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Inspiration

THE MAGIC OF MOVIES: HOW GREAT FILMS INSPIRE GREAT DESIGN

Fred Richards, Chief Creative Officer

January 30, 2018

Every so often we have what we like to call “Movie Nights” at Kaleidoscope. It’s a time to put your feet up, mindlessly munch on some microwave popcorn, sip a soda or a beer and watch a movie that you may have heard of, listened to people talk about, witnessed scenes and snippets over the years…but never actually seen from beginning to end.

Some might say a passionate description of this type of movie is enough to feel that you’ve seen and experienced it yourself. Wrong! Why? Because the magic of great storytelling is a first-hand experience. And for anyone in the creative and design business, experiencing different types of storytelling isn’t just a good idea, it’s imperative.

Which is why movie night at Kaleidoscope isn’t just a way to relax with colleagues and blow off steam. It’s a critical source of inspiration that goes beyond the normal avenues of design books, conferences and Pinterest. Because as I have stated before, there is nothing more dull to me than designers talking to designers about design. Lord give me strength.

Great movies invite us into a completely different world. They provide us with an opportunity to step inside the emotional experience of someone else. Sometimes they’ll make us contemplate ‘what just happened’? They’ll make us ask questions of ourselves. Did that movie just change my perspective on life?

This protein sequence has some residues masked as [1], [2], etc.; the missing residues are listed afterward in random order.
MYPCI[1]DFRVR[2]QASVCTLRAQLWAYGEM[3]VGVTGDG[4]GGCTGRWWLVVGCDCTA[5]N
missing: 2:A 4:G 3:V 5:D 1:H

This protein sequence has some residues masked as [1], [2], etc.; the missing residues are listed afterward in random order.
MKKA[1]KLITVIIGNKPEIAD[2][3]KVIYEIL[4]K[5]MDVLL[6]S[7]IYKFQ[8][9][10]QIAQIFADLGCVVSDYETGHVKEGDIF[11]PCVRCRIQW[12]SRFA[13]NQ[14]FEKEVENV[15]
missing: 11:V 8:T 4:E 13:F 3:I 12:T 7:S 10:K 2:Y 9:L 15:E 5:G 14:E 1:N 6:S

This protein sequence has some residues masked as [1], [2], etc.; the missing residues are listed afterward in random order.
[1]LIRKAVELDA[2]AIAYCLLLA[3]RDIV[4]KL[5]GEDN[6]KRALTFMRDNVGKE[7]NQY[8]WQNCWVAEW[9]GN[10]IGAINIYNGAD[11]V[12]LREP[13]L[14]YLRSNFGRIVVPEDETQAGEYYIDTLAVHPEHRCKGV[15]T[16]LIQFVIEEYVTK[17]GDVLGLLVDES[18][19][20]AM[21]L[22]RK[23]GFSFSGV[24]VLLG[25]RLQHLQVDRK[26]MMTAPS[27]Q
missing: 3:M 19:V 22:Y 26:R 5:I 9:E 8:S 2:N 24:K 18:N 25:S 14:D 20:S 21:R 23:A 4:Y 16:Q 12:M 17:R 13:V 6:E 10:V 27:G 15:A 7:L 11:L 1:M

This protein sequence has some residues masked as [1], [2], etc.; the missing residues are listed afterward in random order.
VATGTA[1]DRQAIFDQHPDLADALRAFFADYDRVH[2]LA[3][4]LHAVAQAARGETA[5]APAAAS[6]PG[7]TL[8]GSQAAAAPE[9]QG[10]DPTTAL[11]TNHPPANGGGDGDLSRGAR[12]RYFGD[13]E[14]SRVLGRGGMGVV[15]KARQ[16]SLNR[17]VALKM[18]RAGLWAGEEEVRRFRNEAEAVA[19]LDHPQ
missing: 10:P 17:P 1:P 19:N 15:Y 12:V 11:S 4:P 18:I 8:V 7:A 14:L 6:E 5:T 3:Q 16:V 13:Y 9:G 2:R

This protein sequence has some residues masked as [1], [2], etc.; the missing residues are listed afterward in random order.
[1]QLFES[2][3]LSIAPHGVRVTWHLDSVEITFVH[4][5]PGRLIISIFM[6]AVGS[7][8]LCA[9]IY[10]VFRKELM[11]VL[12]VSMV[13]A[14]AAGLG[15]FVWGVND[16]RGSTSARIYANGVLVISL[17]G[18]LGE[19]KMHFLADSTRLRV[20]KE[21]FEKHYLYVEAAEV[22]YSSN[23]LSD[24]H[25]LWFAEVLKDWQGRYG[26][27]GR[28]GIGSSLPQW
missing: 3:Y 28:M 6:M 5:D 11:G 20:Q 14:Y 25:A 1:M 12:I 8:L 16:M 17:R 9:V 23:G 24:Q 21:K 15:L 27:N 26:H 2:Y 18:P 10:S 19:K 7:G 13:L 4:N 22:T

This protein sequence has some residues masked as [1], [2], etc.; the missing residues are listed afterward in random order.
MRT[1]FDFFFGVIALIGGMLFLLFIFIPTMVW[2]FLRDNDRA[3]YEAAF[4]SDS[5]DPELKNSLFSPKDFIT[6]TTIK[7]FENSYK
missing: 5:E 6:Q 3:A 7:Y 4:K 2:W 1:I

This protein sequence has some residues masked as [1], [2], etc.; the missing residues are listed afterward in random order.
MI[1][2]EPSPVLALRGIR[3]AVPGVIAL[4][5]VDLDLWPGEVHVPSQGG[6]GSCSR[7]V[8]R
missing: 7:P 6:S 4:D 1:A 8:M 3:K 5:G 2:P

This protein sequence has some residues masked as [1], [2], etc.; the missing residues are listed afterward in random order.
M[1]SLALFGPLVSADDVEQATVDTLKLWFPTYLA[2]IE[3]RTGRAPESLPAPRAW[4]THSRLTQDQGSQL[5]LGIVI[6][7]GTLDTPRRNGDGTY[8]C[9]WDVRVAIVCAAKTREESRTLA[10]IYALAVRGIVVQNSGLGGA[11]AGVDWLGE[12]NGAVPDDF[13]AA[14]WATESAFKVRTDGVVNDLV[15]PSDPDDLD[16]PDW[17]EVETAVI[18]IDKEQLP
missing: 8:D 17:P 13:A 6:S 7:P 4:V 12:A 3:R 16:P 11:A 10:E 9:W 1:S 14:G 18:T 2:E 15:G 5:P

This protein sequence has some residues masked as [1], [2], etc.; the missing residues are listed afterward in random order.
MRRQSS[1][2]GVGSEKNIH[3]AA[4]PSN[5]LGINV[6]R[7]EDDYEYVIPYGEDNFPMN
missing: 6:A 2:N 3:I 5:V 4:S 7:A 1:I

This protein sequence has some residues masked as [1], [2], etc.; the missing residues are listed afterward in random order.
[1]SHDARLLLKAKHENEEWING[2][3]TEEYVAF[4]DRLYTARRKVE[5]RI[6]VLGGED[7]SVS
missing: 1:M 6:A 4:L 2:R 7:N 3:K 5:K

To witness movie magic in all of its cinematic glory is to understand how some movies make such a profound impact that they serve as the DNA of not just countless other movies – but of culture itself.

At the end of the day it’s about storytelling – something that ties us all together no matter what your skin color, sex, race or religion. And something we currently need more than ever. Because stories are all about a journey, and great storytelling comes down to understanding what it takes to emerge in a new place stronger for the experience.

“To witness movie magic in all of its cinematic glory is to understand how some movies make such a profound impact that they serve as the DNA of not just countless other movies – but of culture itself.”

Developing brands is exactly the same way. It’s about thinking far beyond the practical artwork or packaging design to create compelling narratives that inspire, provoke and hold consumers to believe in a purpose. Great movies immerse an audience and cause them to stop and question the world around them – brands need to do the same to justify “why” they exist in the first place.

Because that “why” is everything! The design industry is all too quick to pour scorn on each other’s work without really understanding the reasons why. What it takes, or why it works.

Movie making and brand design are both about making choices. Some we love and some we hate.  Some movies make you so uncomfortable you feel it down your spine as you squirm in your seat. Some package design and branding has the same effect on me. Some movies we experience again and again with a ritual of repetition or seasonal recognition. Yes, you know how the story ends. Yes, you know when that lump in your throat is going to appear. And yes, you know all the good lines and yet there you are year after year watching the same old scenes play out on the silver screen.

Brands have and can leverage the same emotions if the holistic experience – and the story that drives it – is as compelling, creative and sincere. Don’t sell…tell.

In conclusion. Go watch a movie. Not the latest blockbuster shoot ‘em up CGI nonsense… maybe one with subtitles! Go to the theater or ballet or opera. Get on a plane and try that food that might scare you a bit. If you’re not inspiring yourself and pushing yourself to discover then you my friend will never be a great creative. Know what you love and why you love it. Hold it accountable and return as often as you like to repeat the experience. But also strike out and discover new things with the fascination and innocence of a child. Your career just might depend on it.